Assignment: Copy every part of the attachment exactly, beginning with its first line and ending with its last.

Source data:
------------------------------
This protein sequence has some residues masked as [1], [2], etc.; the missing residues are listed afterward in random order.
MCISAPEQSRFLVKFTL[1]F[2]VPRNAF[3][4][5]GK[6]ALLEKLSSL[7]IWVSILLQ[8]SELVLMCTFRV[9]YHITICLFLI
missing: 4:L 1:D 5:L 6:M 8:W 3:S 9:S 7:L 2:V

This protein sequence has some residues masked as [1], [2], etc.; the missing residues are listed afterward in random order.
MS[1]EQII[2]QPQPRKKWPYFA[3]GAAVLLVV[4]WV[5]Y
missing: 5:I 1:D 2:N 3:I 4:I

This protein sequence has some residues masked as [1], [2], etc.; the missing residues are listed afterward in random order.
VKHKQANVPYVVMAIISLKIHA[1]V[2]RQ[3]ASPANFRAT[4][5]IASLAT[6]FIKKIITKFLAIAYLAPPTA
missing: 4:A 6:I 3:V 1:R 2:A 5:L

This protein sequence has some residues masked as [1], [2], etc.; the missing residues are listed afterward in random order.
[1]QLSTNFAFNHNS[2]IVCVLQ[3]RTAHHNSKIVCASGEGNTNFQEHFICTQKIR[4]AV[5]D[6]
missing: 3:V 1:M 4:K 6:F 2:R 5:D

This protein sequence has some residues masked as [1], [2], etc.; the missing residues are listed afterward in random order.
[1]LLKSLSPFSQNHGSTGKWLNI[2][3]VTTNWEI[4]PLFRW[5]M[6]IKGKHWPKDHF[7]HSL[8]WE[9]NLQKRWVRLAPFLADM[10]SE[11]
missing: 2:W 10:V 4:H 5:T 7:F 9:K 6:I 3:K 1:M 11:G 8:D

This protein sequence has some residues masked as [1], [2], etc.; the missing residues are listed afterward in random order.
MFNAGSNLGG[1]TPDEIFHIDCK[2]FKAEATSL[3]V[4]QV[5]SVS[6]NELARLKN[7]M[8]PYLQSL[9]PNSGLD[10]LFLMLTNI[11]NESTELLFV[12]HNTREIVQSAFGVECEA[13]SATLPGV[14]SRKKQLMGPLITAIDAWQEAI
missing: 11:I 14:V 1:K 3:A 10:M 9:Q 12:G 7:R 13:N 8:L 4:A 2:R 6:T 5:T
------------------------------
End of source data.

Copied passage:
This protein sequence has some residues masked as [1], [2], etc.; the missing residues are listed afterward in random order.
MCISAPEQSRFLVKFTL[1]F[2]VPRNAF[3][4][5]GK[6]ALLEKLSSL[7]IWVSILLQ[8]SELVLMCTFRV[9]YHITICLFLI
missing: 4:L 1:D 5:L 6:M 8:W 3:S 9:S 7:L 2:V

This protein sequence has some residues masked as [1], [2], etc.; the missing residues are listed afterward in random order.
MS[1]EQII[2]QPQPRKKWPYFA[3]GAAVLLVV[4]WV[5]Y
missing: 5:I 1:D 2:N 3:I 4:I

This protein sequence has some residues masked as [1], [2], etc.; the missing residues are listed afterward in random order.
VKHKQANVPYVVMAIISLKIHA[1]V[2]RQ[3]ASPANFRAT[4][5]IASLAT[6]FIKKIITKFLAIAYLAPPTA
missing: 4:A 6:I 3:V 1:R 2:A 5:L

This protein sequence has some residues masked as [1], [2], etc.; the missing residues are listed afterward in random order.
[1]QLSTNFAFNHNS[2]IVCVLQ[3]RTAHHNSKIVCASGEGNTNFQEHFICTQKIR[4]AV[5]D[6]
missing: 3:V 1:M 4:K 6:F 2:R 5:D

This protein sequence has some residues masked as [1], [2], etc.; the missing residues are listed afterward in random order.
[1]LLKSLSPFSQNHGSTGKWLNI[2][3]VTTNWEI[4]PLFRW[5]M[6]IKGKHWPKDHF[7]HSL[8]WE[9]NLQKRWVRLAPFLADM[10]SE[11]
missing: 2:W 10:V 4:H 5:T 7:F 9:K 6:I 3:K 1:M 11:G 8:D

This protein sequence has some residues masked as [1], [2], etc.; the missing residues are listed afterward in random order.
MFNAGSNLGG[1]TPDEIFHIDCK[2]FKAEATSL[3]V[4]QV[5]SVS[6]NELARLKN[7]M[8]PYLQSL[9]PNSGLD[10]LFLMLTNI[11]NESTELLFV[12]HNTREIVQSAFGVECEA[13]SATLPGV[14]SRKKQLMGPLITAIDAWQEAI
missing: 11:I 14:V 1:K 3:A 10:M 9:Q 12:G 7:R 13:N 8:L 4:A 2:R 6:T 5:T